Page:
“The wires we couldn’t make thicker, we made cooler by creating shade for them,” said Penn.
From re-weaving wires and inverting tow bars to tow disabled non-US vehicles, to keeping U.S. blood in supply at the British hospital and using new ways of packing parachutes- creativity was both in high demand and supply throughout the CLB.
Supplying the Intangibles
Morale is crucial to the effectiveness and efficiency of any mission and things like food, pay and mail are some of the largest contributors to keeping morale high.
Despite the distance, the heat and the terrain – the Marines of CLB-24 were instrumental in providing a few ‘warrior meals’ to the infantry Marines operating in Garmsir. Getting food to the operators is in the mission – but what about when that food is not made-for-the-field prepackaged Meals-Ready-To-Eat? What if that food is steaks and ice cream?
“This is not the stuff taught in schools,” said Maj. Cliff Carpenter, logistics officer, 24th MEU. “We were worried about the meat and ice cream making it since it was more than 120 degrees. The guys here at Kandahar were able to coordinate pulling the meat and ice cream from the reefer, getting it directly to the flightline where the birds were already spinning to get it to Garmsir. One July 4th and August 23rd, the Marines enjoyed some real food.”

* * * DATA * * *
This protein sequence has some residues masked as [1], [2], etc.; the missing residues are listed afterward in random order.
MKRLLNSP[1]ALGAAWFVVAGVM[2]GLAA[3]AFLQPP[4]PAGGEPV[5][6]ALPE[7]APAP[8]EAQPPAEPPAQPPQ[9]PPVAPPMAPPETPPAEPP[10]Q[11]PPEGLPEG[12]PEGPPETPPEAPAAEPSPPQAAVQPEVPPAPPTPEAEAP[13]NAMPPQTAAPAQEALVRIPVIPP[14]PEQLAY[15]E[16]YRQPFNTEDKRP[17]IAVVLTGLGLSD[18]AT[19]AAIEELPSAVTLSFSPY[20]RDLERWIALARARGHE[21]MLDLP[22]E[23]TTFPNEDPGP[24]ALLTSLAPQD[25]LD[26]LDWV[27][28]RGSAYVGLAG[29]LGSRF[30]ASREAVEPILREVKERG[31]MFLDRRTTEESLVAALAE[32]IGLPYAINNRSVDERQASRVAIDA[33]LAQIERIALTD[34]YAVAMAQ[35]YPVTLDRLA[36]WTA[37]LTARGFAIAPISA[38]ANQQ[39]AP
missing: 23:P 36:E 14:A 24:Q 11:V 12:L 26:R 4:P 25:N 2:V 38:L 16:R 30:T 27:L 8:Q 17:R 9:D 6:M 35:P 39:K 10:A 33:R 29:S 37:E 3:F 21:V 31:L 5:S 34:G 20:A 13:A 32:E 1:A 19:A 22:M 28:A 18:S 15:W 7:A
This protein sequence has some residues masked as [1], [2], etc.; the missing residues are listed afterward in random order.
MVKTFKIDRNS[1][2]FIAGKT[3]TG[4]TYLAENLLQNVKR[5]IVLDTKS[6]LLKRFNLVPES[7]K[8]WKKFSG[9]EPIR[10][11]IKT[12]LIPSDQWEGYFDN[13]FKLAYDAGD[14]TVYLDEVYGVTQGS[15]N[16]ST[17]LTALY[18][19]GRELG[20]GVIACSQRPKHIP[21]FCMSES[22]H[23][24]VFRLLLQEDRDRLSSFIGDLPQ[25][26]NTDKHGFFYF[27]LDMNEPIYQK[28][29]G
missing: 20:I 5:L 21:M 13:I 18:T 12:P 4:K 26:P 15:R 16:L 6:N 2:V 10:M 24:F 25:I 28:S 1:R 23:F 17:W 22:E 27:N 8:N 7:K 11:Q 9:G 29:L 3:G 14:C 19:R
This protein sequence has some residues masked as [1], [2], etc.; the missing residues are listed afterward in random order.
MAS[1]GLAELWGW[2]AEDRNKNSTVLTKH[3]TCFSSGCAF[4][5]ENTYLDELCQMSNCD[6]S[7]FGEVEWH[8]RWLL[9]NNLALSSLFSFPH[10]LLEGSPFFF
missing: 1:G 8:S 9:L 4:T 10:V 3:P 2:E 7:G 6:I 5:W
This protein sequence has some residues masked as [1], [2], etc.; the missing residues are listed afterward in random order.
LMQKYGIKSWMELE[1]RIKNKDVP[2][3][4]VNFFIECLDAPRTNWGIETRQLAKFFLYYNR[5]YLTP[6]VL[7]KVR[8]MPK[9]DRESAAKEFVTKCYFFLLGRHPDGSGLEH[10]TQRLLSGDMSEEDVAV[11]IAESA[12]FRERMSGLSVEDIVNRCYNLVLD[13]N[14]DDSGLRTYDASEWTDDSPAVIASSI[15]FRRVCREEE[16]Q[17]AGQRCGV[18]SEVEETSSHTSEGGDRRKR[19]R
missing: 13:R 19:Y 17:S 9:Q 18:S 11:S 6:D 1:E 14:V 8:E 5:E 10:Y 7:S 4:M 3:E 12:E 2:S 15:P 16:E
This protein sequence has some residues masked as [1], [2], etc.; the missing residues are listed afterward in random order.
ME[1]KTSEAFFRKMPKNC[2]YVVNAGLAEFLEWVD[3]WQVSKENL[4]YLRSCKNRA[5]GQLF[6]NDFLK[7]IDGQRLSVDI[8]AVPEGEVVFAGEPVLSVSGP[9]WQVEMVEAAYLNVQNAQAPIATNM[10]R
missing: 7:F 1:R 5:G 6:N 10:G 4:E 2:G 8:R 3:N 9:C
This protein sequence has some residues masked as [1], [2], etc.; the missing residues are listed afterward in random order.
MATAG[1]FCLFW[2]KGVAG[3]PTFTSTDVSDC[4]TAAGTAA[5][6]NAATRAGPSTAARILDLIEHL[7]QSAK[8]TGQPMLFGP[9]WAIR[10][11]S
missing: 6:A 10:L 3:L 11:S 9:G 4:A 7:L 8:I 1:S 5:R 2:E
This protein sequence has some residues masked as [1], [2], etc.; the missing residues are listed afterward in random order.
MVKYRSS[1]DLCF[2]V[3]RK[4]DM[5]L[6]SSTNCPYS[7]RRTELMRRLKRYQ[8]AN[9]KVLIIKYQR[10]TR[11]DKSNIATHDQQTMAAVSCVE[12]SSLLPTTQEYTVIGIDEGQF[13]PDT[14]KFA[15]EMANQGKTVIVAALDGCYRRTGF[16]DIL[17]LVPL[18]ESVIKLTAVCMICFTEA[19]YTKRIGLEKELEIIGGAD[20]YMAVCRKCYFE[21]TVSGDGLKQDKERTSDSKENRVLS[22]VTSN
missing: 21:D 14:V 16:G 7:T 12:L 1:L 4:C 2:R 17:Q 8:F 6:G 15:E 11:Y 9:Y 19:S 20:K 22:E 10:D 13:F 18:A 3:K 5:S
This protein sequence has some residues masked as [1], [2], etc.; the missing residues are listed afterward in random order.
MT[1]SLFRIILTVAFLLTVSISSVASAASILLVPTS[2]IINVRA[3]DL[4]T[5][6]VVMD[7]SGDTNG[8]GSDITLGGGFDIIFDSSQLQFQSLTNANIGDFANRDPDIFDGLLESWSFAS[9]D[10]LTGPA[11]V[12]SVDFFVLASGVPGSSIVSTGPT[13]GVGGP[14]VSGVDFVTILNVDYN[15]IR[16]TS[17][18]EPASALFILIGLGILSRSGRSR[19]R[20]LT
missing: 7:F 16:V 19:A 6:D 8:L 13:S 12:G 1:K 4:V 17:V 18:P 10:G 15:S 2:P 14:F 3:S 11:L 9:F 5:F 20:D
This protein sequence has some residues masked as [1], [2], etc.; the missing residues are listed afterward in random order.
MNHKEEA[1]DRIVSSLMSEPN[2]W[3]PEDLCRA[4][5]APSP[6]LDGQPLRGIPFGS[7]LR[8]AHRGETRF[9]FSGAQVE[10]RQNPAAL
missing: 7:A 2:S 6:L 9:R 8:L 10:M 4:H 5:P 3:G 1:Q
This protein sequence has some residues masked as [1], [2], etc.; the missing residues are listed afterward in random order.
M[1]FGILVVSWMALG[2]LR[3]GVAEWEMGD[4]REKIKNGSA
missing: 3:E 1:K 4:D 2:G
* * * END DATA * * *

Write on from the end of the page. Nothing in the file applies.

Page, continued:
Right behind the steady flow of food and water to the field is mail. Nothing makes a Marine light up more than getting a letter or a package from home.
“On mail day everyone might be busy in the office having all consumed unitized group rations for breakfast, terrible infantry battalion coffee and an MRE for lunch when someone walks in with a can of caramel corn! Or if someone has a creative relative, they get a bag of chips and salsa wrapped so that it is still good and we are all at a Mexican restaurant for a few minutes. It’s crazy but mail takes you someplace else for a few minutes,” said Owens.
On a typical day the postal Marines receive and sort through 6 to 14 pallets of mail weighing more than 34,000 pounds.
As plentiful as mail, so is the need for medical and dental care and not just to the Marines of the 24th MEU. As often as the patients have been U.S. service members, they have been Afghan citizens. Both in Garmsir and in Kandahar, Afghans who have come to the Marines have found the care they sought. From a child who was injured when he picked up unexploded ordnance to the women and children who come to the Afghan National Army clinic outside the Kandahar Airfield, the CLB medical and dental Sailors are quick to respond.
“The MEU would not have accomplished everything it was able to without the CLB consistently performing the less glamorous behind-the-scenes tasks to support the guys in the fight,” said Lt. Col. Matthew Trollinger, operations officer, 24 MEU.
As the Marines of 1st Battalion, 6th Marine Regiment flow back to Kandahar upon the conclusion of operations in Helmand Province, the CLB Marines and sailors have kept “North park” running and ready for their return. North park is the area on Kandahar Airfield where the majority of Marines and sailors live. Once a minefield, North park is now a small tent city and home to more than 2,000 residents. The MEU’s mission started there and it will end there – supported by the CLB.